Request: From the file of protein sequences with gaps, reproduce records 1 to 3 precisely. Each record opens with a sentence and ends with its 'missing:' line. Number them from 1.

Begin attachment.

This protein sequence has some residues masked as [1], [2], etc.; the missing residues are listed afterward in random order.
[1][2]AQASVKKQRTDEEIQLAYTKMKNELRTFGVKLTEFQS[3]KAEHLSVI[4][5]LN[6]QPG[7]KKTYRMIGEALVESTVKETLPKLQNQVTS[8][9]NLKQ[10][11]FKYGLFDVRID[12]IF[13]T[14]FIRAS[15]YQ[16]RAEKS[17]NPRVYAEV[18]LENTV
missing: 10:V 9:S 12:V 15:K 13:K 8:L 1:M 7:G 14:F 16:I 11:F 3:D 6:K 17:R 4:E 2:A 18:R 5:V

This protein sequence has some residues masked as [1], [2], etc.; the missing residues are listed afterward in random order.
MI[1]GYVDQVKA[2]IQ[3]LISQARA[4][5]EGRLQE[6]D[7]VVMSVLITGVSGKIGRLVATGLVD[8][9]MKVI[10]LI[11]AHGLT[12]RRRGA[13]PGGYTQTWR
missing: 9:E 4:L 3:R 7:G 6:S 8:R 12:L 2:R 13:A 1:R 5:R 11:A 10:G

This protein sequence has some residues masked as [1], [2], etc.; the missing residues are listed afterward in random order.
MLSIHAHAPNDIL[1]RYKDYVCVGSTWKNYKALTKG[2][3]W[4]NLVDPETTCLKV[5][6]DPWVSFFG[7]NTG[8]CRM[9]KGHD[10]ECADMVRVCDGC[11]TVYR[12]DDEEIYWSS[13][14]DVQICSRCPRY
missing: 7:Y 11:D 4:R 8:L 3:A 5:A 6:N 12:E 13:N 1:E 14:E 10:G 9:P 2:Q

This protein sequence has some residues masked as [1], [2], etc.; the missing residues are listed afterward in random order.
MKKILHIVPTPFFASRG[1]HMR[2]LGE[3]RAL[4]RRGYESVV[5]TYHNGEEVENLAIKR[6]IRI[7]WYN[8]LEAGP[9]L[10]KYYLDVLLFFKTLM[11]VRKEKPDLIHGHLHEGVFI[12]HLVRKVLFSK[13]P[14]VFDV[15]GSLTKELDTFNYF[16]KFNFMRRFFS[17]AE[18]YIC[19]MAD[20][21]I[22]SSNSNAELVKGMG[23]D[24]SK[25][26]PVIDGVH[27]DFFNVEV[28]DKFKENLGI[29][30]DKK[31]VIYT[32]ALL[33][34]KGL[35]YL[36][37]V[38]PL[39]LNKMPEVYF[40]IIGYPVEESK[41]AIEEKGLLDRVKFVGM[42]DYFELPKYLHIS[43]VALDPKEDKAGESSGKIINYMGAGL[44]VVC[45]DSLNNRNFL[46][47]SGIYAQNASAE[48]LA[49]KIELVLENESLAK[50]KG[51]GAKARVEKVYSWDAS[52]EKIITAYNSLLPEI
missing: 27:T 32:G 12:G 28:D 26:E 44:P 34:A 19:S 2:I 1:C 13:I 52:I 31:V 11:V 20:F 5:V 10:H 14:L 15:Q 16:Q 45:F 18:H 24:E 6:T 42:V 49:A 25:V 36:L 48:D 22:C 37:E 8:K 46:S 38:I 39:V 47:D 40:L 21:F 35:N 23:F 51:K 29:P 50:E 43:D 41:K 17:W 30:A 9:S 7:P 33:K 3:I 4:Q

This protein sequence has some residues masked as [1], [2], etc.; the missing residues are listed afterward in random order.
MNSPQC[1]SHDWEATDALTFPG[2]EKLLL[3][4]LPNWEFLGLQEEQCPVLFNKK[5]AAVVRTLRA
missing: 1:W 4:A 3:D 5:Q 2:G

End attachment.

This protein sequence has some residues masked as [1], [2], etc.; the missing residues are listed afterward in random order.
[1][2]AQASVKKQRTDEEIQLAYTKMKNELRTFGVKLTEFQS[3]KAEHLSVI[4][5]LN[6]QPG[7]KKTYRMIGEALVESTVKETLPKLQNQVTS[8][9]NLKQ[10][11]FKYGLFDVRID[12]IF[13]T[14]FIRAS[15]YQ[16]RAEKS[17]NPRVYAEV[18]LENTV
missing: 10:V 9:S 12:V 15:K 13:K 8:L 1:M 7:G 14:F 16:I 11:F 3:D 6:K 17:R 4:E 2:A 18:R 5:V

This protein sequence has some residues masked as [1], [2], etc.; the missing residues are listed afterward in random order.
MI[1]GYVDQVKA[2]IQ[3]LISQARA[4][5]EGRLQE[6]D[7]VVMSVLITGVSGKIGRLVATGLVD[8][9]MKVI[10]LI[11]AHGLT[12]RRRGA[13]PGGYTQTWR
missing: 9:E 4:L 3:R 7:G 6:S 8:R 12:L 2:R 13:A 1:R 5:R 11:A 10:G

This protein sequence has some residues masked as [1], [2], etc.; the missing residues are listed afterward in random order.
MLSIHAHAPNDIL[1]RYKDYVCVGSTWKNYKALTKG[2][3]W[4]NLVDPETTCLKV[5][6]DPWVSFFG[7]NTG[8]CRM[9]KGHD[10]ECADMVRVCDGC[11]TVYR[12]DDEEIYWSS[13][14]DVQICSRCPRY
missing: 7:Y 11:D 4:R 8:L 3:A 5:A 6:N 12:E 13:N 1:E 14:E 10:G 9:P 2:Q